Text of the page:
Kupffer cells, resident tissue macrophages that line the liver sinusoids, play a key role in modulating inflammation in a number of experimental models of liver injury.
Since Kupffer cells represent only a small portion of the entire liver cell population, greatly outnumbered by the parenchymal cells, Kupffer cell isolation faces major technical obstacles. Laser capture microdissection (LCM) offers a method of isolating a single cell type from specific regions of tissue sections.
A research team led by Dr Stephen H Gregory from United States outlines isolation of Kupffer using LCM. This will be published on April 14, 2009 in the World Journal of Gastroenterology.
LCM is an essential approach used in conjunction with molecular analysis to study the functional interaction of cells in their native tissue environment. The process of labeling and acquiring cells by LCM prior to mRNA isolation can be elaborate, thereby subjecting the RNA to considerable degradation. Kupffer cell labeling was achieved by injecting India ink intravenously, thus circumventing the need for in vitro staining. The significance of this novel approach was validated using a cholestatic liver injury model.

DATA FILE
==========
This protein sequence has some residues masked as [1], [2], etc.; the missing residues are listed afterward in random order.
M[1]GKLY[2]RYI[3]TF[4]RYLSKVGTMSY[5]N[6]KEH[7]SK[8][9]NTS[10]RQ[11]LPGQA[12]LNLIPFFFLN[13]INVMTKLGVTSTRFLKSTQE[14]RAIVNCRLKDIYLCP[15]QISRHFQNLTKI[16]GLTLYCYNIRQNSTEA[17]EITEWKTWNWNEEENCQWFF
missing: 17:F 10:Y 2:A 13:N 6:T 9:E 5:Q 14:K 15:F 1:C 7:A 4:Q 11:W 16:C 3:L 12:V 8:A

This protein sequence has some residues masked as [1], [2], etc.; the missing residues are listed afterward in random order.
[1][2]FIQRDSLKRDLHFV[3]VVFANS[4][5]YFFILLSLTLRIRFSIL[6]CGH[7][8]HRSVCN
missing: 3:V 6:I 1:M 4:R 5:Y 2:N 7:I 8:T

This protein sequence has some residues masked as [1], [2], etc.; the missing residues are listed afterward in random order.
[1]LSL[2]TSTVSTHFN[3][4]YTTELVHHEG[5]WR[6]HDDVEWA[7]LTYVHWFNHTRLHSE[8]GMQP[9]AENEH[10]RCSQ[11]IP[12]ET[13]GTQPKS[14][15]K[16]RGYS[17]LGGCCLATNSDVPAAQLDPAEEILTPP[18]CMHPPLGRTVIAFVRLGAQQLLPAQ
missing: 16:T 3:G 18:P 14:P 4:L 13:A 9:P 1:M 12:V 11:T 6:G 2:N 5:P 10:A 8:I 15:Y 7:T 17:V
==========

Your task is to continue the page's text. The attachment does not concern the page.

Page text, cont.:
They found that mRNA extracted from the microdissected cell population displayed marked increases in colony stimulating factor-1 receptor and Kupffer cell receptor message expression, which demonstrated Kupffer cell enrichment. Gene expression by Kupffer cells derived from bile-duct-ligated, versus sham-operated, mice was compared. Microarray analysis revealed a significant (2.5-fold, q value < 10) change in 493 genes. Based on this fold-change and a standardized PubMed search, 10 genes were identified that were relevant to the ability of Kupffer cells to suppress liver injury
The methodology outlined herein provides an approach to isolating high quality RNA from Kupffer cells, without altering the tissue integrity.